Craig Lowndes is the closest any racer has come to emulating Peter Brock, according to Brock’s long-time partner Bev Brock.
With Lowndes set to line up for his 600th Supercars race at Sydney Motorsport Park, Bev explained how Lowndes modelled himself on Brock and why he has become the sport’s most recognised and popular figure today.
With the personality to match his talent, Lowndes was Brock’s protégé and friend since his debut in the early 1990s. He won the first ever Peter Brock Trophy in 2006 in an emotional and fitting scene, and could yet equal or surpass Brock’s record nine wins at Mount Panorama after taking his sixth victory last year.
“Craig is incredible, he’s very much the one in Peter’s mould – they were close and talked and communicated exceptionally well,” Bev told supercars.com.
“Craig’s the one who listened when Peter handed out advice on being more than just a motor racer.
“It’s more than having that ability, it’s engaging the public, stepping outside the confines of motorsport, being relevant to the broader community. And Craig does all that, which is fantastic.”
It’s about being someone in and out of the car.
“In terms of ability, he certainly has it,” Bev said.
“But the sport is changing so dramatically and competitiveness between the cars, it’s luck of the draw. Sometimes a minor thing can happen that bumps you back in the field. There was a time you could drive through from the back of the field and win the race – that is near an impossibility today.”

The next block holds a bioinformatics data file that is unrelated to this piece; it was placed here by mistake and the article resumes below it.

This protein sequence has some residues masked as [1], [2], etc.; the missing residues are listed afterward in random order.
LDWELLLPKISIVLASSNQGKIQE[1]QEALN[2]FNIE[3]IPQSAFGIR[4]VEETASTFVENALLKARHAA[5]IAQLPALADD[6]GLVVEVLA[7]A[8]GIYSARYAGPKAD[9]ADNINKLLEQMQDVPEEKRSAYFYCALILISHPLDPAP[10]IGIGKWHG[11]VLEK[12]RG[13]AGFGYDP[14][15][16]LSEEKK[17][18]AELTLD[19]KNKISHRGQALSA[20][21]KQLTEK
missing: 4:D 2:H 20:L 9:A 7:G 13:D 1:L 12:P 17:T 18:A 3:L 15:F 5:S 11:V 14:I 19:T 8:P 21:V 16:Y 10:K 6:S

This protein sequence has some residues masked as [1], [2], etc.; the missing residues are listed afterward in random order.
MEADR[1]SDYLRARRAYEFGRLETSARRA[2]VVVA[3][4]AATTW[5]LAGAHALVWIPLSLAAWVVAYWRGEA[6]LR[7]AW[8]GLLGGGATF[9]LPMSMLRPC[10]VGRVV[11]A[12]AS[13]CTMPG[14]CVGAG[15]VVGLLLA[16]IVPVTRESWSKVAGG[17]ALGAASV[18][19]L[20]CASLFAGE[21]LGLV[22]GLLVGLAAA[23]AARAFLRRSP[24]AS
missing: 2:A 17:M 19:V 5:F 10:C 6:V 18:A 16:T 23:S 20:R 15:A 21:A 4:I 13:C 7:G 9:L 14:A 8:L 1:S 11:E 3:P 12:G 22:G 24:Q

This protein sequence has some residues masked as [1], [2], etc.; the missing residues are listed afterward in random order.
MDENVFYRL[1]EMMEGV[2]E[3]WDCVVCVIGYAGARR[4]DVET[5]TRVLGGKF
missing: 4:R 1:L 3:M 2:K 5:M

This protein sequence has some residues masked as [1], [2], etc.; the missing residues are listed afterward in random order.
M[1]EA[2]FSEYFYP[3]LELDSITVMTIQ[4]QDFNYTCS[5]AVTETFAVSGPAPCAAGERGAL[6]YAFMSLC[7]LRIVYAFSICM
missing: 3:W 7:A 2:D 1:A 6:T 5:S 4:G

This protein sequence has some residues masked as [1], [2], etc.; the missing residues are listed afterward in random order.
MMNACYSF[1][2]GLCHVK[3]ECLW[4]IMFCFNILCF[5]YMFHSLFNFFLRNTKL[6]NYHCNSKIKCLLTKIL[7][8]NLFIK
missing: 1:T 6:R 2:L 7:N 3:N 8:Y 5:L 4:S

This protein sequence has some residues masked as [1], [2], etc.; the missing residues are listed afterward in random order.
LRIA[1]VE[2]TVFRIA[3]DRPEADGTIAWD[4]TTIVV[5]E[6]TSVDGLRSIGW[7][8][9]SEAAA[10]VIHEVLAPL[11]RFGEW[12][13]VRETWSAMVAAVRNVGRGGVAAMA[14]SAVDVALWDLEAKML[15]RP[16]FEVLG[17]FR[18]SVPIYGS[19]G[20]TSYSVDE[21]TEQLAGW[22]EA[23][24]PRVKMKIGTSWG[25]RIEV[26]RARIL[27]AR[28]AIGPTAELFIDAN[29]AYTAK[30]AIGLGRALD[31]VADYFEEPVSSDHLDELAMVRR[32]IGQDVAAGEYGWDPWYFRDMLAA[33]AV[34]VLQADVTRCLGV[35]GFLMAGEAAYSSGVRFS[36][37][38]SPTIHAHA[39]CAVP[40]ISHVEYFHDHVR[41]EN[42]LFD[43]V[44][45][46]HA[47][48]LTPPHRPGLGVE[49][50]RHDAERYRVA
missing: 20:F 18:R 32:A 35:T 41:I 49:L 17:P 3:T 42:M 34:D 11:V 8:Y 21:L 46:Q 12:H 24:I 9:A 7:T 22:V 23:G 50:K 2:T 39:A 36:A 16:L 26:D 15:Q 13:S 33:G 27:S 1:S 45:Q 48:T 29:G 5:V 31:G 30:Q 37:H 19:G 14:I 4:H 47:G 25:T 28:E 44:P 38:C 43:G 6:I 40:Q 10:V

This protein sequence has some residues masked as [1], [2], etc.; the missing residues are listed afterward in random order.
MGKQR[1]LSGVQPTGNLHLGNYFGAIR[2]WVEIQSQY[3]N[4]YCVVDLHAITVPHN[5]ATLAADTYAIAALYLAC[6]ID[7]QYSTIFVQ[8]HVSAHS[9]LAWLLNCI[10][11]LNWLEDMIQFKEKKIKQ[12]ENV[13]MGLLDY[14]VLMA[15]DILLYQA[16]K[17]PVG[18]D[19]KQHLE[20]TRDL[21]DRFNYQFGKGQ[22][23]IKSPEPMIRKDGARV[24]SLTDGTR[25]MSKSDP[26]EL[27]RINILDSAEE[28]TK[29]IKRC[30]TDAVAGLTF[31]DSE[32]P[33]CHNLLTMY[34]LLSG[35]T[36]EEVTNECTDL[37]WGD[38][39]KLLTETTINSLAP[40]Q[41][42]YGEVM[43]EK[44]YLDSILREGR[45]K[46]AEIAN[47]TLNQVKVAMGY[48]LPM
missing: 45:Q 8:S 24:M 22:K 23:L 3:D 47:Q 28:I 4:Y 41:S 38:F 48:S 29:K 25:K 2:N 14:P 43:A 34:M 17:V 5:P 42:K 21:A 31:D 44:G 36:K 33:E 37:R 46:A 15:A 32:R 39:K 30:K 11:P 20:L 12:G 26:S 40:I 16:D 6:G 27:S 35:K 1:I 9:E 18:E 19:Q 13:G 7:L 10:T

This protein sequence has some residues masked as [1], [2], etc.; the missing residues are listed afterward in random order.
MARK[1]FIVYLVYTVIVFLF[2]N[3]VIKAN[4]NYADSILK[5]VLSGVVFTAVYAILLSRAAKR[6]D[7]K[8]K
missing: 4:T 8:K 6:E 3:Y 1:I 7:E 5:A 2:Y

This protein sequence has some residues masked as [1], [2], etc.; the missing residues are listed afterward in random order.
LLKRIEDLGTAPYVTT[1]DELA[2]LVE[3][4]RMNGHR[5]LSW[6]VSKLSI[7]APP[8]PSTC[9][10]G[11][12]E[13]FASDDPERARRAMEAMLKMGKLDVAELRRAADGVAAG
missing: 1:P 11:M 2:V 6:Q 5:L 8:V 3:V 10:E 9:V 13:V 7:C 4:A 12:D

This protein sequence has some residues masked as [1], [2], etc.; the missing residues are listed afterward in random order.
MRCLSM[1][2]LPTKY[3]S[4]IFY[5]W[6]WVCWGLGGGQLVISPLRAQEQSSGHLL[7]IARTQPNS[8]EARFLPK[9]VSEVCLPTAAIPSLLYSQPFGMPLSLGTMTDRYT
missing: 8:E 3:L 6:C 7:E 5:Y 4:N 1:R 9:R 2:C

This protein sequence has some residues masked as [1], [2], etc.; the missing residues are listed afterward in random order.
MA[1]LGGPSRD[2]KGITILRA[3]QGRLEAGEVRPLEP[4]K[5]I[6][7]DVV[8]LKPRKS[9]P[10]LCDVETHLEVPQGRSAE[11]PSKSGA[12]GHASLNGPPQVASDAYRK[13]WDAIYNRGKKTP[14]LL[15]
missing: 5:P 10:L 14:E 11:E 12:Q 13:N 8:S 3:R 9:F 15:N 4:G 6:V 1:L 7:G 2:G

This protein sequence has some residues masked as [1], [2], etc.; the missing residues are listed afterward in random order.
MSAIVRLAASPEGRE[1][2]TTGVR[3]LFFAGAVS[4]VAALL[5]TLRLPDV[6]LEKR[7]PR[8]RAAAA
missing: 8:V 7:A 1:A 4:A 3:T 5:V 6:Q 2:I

This year’s Supercheap Auto Bathurst 1000 marks the 10th anniversary of the Peter Brock Trophy, named in the nine-time Bathurst winner’s honour in 2006 after his death in a racing accident in Western Australia.
For Lowndes, the opportunity to recognise Brock and reflect on the enormity of the event is special each year.
“I think Bathurst was always an iconic race regardless of what the legacy of Peter has now,” he said.
“For me, it’s a race I grew up wanting to be part of and an event you’d hope to win one day.
“Of course, to be in the same team as Peter in the early days of ‘94, 5 and 6, it was quite special.
“His ability to carry on the information and to help that young generation – which I was at that point – was really amazing.
“I probably wouldn’t have been able to adapt to the track as quick as I did, which we sat down, we literally talked a lap of the track and all the things that he was describing I was seeing – and that was exactly how it happened.”
So much has changed in Supercars since the early days of Lowndes’ career, particularly the approach to Bathurst. At the end of 1000km, it’s not unusual for the cars to be separated by less than a second – 2010’s 0.1733sec margin from winners Craig Lowndes/Mark Skaife to Jamie Whincup/Steve Owen is the second closest in history, followed by 2010, ’11, ’12 and ’13 (The closest was the 1977 form finish, Moffat/Ickx to Bond/Hamilton by 0.1sec).
“It’s great to talk to Bev about the history and everything else and how they used to nurture the cars through that first two thirds of the race,” Lowndes said.
“Now the cars are mechanically strong, they’re reliable – we get the chance to run them hard and fast from the green light to the chequered flag…
“The race is something you do start with mixed emotions because you hear the crowd, those first five laps and the closing five laps you do hear the crowd roar.”